Reid has a veritable coterie of investigative journalists making a good living following him around and writing about that network. One of them is David Damore, a professor at the University of Nevada-Las Vegas, who put it more succinctly: “I’m going to put this politely. Their personal interests, they seem to see, represent the common good. They don’t differentiate those two.”
Translation: What’s good for Reid is (or may be) good for Nevada. What’s good for Reid is always good for his donors and his family.
In part one of his report, O’Neal asked rhetorically:
How did Reid manage to grow his net worth so significantly while raising a large family, on a public official’s salary and incurring the expenses associated with maintaining two residences on opposite sides of the country?
O’Neal’s answers illustrate just how much influence Nevada’s senior senator has among his donors, who are only too happy to invite him to participate in their ventures. For example, in 1998, Reid joined partner Jay Brown in investing $400,000 in some dirt located on the outskirts of Las Vegas. By 2004, the property just happened to be rezoned for a shopping center and Reid cashed in for $1.1 million.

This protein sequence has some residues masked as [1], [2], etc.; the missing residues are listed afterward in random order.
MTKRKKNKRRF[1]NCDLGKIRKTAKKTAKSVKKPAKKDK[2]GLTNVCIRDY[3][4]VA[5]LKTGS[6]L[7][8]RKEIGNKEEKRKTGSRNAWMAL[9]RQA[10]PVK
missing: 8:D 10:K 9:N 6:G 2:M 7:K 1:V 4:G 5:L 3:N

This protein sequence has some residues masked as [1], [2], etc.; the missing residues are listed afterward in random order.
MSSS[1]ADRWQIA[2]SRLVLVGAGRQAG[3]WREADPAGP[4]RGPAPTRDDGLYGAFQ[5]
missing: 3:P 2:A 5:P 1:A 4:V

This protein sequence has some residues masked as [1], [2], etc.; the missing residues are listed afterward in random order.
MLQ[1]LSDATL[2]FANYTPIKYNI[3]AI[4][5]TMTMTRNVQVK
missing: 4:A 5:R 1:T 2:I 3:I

In 2002, Reid put $10,000 into an investment fund of another good friend, Clair Haycock. The fund bought some land in Bullhead City, Arizona, for which, according to the Los Angeles Times, it paid just 10 percent of its estimated value. Reid sponsored an $18-million earmark for a bridge that would — again, conveniently — connect Bullhead City with Laughlin, Nevada, greatly increasing the value of his land. Reid now carries that investment on his financial statement as worth between $250,000 and $500,000.